Developing novel statistical methodology incorporating biological structure for high-throughput genomic data analysis

Lead Research Organisation: Imperial College London
Department Name: Dept of Mathematics

Abstract

The tools of modern genetics now enable scientists to explore and probe the human genome at unprecedented levels of scale and detail. Miniaturisation and parallelisation now enable geneticists to perform many thousands of experiments on a single chip that can fit into the palm of the hand. However, geneticists are now faced with unprecedented quantities of data that defy human efforts to analyse and interpret them. Advanced computational based methods of analysis offer a solution but existing algorithms are frequently based on ad-hoc heuristics and fail to incorporate biological knowledge and structure that a human interpreter might. This can lead to many discoveries that are subsequently found to be false in follow-up studies - a process which is highly wasteful of time and resources. This study seeks to meet the challenges posed by modern genetics by developing formal statistical methods that are able to handle massive data sets, exploit known biological structure, and assist in the decision making process of clinicians and experimental scientists. The use of sophisticated data analysis methods with advanced genomic technologies will minimise false discoveries and allow efforts to be focused on those discoveries that may then lead to furthering the understanding of human disease.

Technical Summary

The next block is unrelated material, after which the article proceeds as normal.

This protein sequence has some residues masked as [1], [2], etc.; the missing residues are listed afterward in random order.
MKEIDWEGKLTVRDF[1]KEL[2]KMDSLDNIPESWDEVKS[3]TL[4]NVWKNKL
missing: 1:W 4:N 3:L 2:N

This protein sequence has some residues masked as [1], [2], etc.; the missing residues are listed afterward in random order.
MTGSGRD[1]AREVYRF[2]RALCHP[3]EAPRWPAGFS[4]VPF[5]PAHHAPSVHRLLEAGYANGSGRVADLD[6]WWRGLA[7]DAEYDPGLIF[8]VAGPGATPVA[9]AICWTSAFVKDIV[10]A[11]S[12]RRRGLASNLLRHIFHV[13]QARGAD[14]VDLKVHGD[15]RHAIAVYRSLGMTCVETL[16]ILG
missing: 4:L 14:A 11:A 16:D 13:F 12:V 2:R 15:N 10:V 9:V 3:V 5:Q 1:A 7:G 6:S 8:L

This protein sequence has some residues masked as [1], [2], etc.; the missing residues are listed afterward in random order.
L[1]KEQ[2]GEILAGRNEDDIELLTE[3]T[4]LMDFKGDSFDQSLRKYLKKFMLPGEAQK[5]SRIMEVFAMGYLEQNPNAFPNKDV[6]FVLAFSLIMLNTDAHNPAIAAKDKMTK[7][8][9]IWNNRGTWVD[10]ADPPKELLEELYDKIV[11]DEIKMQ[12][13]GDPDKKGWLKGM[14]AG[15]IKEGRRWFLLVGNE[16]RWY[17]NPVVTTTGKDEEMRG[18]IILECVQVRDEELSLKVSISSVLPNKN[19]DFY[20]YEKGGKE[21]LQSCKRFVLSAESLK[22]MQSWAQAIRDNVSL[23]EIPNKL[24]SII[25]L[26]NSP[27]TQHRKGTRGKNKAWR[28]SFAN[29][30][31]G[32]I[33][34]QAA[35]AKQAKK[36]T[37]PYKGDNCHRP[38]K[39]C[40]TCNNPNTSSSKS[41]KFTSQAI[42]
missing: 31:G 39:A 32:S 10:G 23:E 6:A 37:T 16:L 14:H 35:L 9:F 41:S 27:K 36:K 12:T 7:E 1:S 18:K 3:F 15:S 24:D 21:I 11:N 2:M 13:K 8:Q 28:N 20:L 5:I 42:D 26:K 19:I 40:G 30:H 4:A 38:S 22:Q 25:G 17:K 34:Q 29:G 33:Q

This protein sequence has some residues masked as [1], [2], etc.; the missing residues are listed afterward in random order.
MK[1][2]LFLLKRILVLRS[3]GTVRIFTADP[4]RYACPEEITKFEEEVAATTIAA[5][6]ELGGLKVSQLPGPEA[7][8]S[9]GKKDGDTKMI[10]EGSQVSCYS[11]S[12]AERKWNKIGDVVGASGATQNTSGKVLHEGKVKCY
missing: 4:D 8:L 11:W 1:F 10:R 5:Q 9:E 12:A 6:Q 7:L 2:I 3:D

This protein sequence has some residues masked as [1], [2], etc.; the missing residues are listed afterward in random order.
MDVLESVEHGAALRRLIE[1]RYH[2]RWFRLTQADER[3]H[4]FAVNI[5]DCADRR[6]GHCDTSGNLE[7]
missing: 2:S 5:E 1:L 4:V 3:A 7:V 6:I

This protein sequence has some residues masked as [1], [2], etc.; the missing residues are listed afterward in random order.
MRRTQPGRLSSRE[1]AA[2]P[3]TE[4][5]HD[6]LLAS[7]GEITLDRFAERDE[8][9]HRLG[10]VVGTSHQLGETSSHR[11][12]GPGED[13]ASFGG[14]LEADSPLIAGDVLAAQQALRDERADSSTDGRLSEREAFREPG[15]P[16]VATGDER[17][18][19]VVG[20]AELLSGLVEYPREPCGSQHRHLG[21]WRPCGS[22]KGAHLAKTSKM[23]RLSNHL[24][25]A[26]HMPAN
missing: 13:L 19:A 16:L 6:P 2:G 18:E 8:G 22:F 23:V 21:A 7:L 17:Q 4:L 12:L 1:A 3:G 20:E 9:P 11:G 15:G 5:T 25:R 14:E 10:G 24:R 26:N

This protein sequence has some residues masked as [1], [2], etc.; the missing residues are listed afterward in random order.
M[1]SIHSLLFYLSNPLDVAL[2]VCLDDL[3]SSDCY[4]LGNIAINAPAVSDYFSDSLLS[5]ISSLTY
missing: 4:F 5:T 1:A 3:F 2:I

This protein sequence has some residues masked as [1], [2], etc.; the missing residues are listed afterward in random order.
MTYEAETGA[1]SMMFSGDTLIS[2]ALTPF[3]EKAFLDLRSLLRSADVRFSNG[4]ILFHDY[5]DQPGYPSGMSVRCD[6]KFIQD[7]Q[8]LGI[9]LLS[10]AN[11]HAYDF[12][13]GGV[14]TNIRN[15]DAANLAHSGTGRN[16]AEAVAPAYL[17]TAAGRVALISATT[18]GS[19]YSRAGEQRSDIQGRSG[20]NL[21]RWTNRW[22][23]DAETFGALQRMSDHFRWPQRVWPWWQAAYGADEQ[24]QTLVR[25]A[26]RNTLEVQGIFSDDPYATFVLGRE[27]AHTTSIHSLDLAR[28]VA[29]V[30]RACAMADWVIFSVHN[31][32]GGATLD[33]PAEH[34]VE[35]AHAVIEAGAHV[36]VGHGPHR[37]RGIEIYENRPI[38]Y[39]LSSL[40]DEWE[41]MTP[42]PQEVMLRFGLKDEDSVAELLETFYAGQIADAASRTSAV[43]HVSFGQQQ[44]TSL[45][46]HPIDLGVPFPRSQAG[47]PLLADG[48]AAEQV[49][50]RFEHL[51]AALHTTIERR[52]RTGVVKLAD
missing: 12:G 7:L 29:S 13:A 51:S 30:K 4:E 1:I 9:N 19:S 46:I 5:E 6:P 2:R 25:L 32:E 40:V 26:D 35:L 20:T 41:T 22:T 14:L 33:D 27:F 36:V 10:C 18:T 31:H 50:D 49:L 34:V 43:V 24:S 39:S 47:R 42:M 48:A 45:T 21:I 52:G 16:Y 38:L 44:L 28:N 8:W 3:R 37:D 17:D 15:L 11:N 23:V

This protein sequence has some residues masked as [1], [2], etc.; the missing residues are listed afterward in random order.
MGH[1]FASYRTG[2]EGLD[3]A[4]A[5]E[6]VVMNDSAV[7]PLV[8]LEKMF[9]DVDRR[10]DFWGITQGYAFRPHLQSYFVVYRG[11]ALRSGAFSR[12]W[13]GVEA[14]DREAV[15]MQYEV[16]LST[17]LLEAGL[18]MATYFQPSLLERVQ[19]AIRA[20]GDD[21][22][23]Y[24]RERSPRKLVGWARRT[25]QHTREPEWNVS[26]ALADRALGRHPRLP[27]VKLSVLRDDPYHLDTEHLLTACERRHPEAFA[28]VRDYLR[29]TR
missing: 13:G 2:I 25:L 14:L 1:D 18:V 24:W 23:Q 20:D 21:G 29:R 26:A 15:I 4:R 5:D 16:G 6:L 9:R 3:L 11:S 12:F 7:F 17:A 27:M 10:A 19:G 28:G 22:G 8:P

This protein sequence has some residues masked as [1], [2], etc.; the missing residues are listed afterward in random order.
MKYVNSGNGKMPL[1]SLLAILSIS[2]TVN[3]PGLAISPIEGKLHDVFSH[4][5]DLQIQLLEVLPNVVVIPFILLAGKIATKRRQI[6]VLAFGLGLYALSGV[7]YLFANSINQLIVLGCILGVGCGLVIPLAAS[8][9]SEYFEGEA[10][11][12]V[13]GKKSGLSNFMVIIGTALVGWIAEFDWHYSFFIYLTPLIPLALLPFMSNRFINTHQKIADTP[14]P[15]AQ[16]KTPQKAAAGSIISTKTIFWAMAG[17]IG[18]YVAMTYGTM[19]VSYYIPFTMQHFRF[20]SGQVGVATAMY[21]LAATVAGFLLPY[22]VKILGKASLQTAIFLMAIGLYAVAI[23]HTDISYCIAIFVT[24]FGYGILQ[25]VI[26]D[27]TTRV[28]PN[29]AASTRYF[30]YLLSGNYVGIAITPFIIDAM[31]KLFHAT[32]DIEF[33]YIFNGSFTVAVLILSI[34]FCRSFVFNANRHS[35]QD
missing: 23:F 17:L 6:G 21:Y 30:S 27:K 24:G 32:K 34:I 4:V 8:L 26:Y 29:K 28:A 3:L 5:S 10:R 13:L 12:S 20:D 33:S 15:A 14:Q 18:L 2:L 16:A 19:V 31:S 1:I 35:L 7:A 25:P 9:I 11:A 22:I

State of the art high-throughput genomic technologies has transformed the way in which modern genetics is conducted. Massive parallelisation and miniaturisation of analytical techniques now enable thousands of experiments to be conducted on a single microarray. However, the advent of these new high-throughput technologies requires a quantum leap in the statistical techniques used to analyse and study the data produced. Important scientific questions can no longer be answered by purely applying simple data mining and model-free statistical methodologies to data. Instead, novel statistical methods must incorporate prior knowledge of biological structures and processes, in a way that a human researcher might draw upon their own experiences in making scientific inferences. However, incorporating biological structure and models into classical statistical methods is difficult, if not, impossible in many instances.

The objective of this study is to develop novel statistical methodologies whose features are driven by modern biological and clinical analysis requirements. In particular, statistical methodology that allows realistic biological information to be incorporated into models and produces biologically relevant inferences for the experimentalist. These statistical methods will require developments in fundamental statistical theory as well as new computational methods to allow efficient analysis. This study will utilise Bayesian statistical methodology that allows the combination of information from experimental data and prior biological knowledge within a coherent mathematical framework.

The general applicability of these statistical methods will be demonstrated using data sets from two bioanalytical technologies - SNP genotyping microarrays and ChiP-chip. In the first, computational techniques to identify and deconvolve intra-tumour heterogeneity events in tumours from SNP genotyping data will be investigated in order to produce detailed genomic profiles of chromosomal alterations, such as deletions and amplifications, of the different tumour cell populations. This capability has applications in assessing heterogeneous drug responses to cancer treatments by allowing variable cellular response to be associated with particular genetic alterations. The study will also investigate the identification of binding sites for DNA-binding proteins, such as transcription factors, from ChiP-chip data. Knowledge of the locations of protein-DNA interactions would further the understanding of gene regulation and epigenetic mechanisms in cells.